Recording Rap Vocals: Spot Stacks Explained

What Are Spot Stacks?

Another very important recording technique to understand when you are learning how to rap is something called spot stacks. In my previous article, I explained what stacks are. Spot stacks are very similar to stacks but instead of them consisting of a whole copy of your main vocal they only feature certain parts.

Why Spot Stacks?

Spot stacks are typically used to highlight specific parts of your main vocal recording. This could be needed for several reasons. Perhaps you were running out of breath on your main recording and you need to add more energy to certain parts. Maybe you didn’t drag a certain word out long enough because you had to hurry on to the next word. Or perhaps your main vocals are perfect and you are just wanting to add another dimension of sound. These are all great reasons to use spot stacks. Spot stacks can be several words, 1 word or even just 1 syllable of one word. And as always there is no right or wrong way to do these and it is not necessary to do them on every track. Just do what you think is best for the song.


Just like stacks, there are different types of spot stacks. Of course, Static and Diverse spot stacks are two options as I explained in my previous article. The static spot stack would match the same time, tone and emotion as the main vocal and the diverse spot stack would be a different tone or emotion but still line up in time. But here are a few more variations of spot stacks.

End Rhymes: When you are doing end rhymes you simply are saying the last word or last few words of each bar. This gives your spot stacks a uniformed structure and when done properly it can really add a lot of extra character to your vocals. The consistency of the placement of these kinds of spot stacks allows them to be predictable and therefore they won’t be distracting from the main vocal causing them to blend very well without drawing too much attention to them.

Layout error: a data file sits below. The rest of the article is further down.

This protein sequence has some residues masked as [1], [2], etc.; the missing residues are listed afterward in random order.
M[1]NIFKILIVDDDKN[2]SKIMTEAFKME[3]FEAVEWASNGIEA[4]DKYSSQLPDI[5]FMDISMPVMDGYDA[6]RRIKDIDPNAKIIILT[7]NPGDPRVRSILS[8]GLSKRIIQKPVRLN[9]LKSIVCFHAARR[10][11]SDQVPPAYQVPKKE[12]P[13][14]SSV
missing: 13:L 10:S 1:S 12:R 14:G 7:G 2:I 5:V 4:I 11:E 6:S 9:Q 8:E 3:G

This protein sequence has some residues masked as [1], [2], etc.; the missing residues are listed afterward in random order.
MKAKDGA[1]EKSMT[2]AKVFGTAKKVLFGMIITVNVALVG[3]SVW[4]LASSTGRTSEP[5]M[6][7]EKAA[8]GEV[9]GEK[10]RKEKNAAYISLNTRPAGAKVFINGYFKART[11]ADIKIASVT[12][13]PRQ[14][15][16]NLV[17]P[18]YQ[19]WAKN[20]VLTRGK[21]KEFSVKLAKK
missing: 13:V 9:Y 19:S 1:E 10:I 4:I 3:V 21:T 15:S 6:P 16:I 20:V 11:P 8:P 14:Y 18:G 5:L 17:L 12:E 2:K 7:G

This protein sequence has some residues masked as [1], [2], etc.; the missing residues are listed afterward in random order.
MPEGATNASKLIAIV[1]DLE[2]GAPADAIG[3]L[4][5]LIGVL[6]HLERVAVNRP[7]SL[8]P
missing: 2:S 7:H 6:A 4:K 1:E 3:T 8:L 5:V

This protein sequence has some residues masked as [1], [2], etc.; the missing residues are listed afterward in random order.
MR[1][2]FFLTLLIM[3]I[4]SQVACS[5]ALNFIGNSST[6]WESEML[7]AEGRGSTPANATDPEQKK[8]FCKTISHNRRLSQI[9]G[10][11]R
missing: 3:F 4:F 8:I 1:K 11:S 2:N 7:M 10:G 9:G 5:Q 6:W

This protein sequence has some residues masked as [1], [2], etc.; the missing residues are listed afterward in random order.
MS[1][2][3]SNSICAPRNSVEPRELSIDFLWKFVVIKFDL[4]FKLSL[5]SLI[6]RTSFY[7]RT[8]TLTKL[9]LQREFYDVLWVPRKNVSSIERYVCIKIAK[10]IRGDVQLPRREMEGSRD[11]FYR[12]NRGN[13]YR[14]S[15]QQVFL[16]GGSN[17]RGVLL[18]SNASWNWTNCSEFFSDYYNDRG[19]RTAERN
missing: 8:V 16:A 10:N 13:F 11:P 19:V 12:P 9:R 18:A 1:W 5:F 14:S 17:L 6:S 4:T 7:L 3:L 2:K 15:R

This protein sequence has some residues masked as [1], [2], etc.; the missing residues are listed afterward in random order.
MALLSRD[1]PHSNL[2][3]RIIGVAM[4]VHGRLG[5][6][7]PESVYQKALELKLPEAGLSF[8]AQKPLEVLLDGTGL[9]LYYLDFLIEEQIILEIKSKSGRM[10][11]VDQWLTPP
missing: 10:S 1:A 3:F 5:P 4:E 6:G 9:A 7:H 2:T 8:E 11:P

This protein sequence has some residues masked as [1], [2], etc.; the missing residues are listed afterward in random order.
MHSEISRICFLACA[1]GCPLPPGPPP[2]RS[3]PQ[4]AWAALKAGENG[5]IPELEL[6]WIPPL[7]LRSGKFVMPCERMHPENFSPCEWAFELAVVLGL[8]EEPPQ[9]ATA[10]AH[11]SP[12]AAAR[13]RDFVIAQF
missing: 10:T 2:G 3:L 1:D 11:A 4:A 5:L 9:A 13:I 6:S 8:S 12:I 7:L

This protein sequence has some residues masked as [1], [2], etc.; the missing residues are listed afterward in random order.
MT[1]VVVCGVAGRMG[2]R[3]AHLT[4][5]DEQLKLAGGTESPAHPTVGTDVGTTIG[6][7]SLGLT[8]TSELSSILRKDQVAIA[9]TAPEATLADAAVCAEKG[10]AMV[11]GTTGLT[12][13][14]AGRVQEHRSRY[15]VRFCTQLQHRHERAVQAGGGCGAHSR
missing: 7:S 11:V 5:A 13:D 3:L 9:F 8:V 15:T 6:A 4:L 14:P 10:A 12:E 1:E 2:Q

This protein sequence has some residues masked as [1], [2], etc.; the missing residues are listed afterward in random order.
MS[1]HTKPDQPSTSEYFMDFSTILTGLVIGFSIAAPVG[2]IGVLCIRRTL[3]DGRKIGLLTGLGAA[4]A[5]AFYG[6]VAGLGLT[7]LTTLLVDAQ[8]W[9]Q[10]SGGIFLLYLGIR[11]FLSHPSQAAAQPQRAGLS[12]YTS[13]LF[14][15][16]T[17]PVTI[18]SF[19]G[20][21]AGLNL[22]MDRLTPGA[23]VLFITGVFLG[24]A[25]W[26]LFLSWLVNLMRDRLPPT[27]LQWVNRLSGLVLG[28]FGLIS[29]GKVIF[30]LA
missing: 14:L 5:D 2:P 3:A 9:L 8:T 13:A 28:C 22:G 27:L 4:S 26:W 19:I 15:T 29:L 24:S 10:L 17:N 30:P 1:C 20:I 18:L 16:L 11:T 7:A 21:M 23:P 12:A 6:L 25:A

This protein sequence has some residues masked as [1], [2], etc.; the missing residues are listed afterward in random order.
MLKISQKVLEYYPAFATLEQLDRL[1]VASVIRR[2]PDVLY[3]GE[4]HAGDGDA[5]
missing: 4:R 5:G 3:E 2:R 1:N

Dual Rhymes: On the End Rhymes you are technically doing your spot stacks on the 4th beat of each bar. So in Dual Rhymes, you are basically doubling up from what you were doing on the End Rhymes. Which means your spot stacks will be on the 2nd beat and the 4th beat of each bar. All this is simply doing is decreasing the amount of time between spot stacks.

Quad Rhymes: When you are doing Quad Rhymes you are doing your spot stacks on the 1st, 2nd, 3rd & 4th beat of each measure. Again this is just another way to decrease the amount of space in between each spot stack while allowing your stacks to stay in a consistent and predictable format.

Sporadic Spot Stacks: This is the complete opposite of the three spot stacks mentioned above. Sporadic Stacks have no structure or uniformed pattern. These are probably the most common used. Not because they are any better than the others but a lot of artists don’t put much thought into their spot stacks and just hit record and do spot stacks wherever they wish. Almost like ad-libing or freestyling their spot stacks in a sense.

The pros to this method are you are going mainly off feeling and emotion which can bring out some really cool layers of sound that were not previously there. The cons are that Sporadic Spot Stacks can be somewhat distracting if not done properly. If you wish to do Sporadic Spot Stacks I recommend recording a stack as well. The reason is that if you only do a main vocal recording with a Sporadic Spot Stack then the parts where there’s only a main vocal may sound too small. Adding a stack will give the main vocal an extra layer and cause the Sporadic Spot Stack not to be as overpowering.

 How Did I Do?

I hope that you found this article helpful. If you have any questions, comments or feedback please drop your 2 cents in the comments section below. I would love to hear from you!

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